Touch a Ray Bay
INTERACT ONE ON ONE
In this shallow lagoon guests can reach out and touch rays as they glide by. Their skin is smooth and touching them will not hurt you or the rays.
Rays do, however, have strong teeth in their mouths so touching them should be limited to their dark top-sides.
Educators are on hand to assure the safety of both children and rays and to answer any questions regarding these unusual creatures.
Want to get even closer? Find out about Splashing with the Stingrays.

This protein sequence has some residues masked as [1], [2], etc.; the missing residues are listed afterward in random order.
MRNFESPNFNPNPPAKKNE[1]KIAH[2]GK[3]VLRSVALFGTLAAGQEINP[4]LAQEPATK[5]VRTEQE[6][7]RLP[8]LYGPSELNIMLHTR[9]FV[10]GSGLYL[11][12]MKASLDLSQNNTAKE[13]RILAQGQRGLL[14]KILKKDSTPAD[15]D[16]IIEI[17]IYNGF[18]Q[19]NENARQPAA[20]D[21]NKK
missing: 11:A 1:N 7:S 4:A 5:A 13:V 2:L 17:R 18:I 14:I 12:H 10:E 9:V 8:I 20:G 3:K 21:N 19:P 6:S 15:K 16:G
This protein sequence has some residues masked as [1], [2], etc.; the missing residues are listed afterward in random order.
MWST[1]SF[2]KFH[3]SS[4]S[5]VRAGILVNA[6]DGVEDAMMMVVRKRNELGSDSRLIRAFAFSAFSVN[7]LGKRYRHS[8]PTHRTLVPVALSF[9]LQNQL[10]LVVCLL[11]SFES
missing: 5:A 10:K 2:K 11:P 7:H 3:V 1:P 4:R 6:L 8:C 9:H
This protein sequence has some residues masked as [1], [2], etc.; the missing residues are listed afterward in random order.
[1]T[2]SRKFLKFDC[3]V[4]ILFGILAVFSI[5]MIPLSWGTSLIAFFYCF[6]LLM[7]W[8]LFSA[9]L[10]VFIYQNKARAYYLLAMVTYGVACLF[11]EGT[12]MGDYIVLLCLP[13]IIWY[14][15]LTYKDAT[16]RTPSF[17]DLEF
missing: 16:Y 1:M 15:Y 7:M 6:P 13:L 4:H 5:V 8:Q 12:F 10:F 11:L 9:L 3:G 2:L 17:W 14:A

DON’T TOUCH THESE!
There are so many amazing and fascinating creatures at the aquarium. Make sure you also look for these impressive predators … just leave the petting limited to the rays.
Related to the much larger and fiercer hammerhead shark, bonnetheads are a small 4 foot long shallow water, coastal shark.
Like hammerheads, bonnetheads have their eyes at the end of their curved lateral head. This allows them to see in all directions and gives them increased depth perception.
Typically measuring 3.9–4.9 ft long, this slender-bodied shark is immediately identifiable by the striking pattern of black saddle-like markings and large spots over its back.
Large schools of leopard sharks are a common sight in bays and estuaries, swimming over sandy or muddy flats or rock-strewn areas near kelp beds and reefs.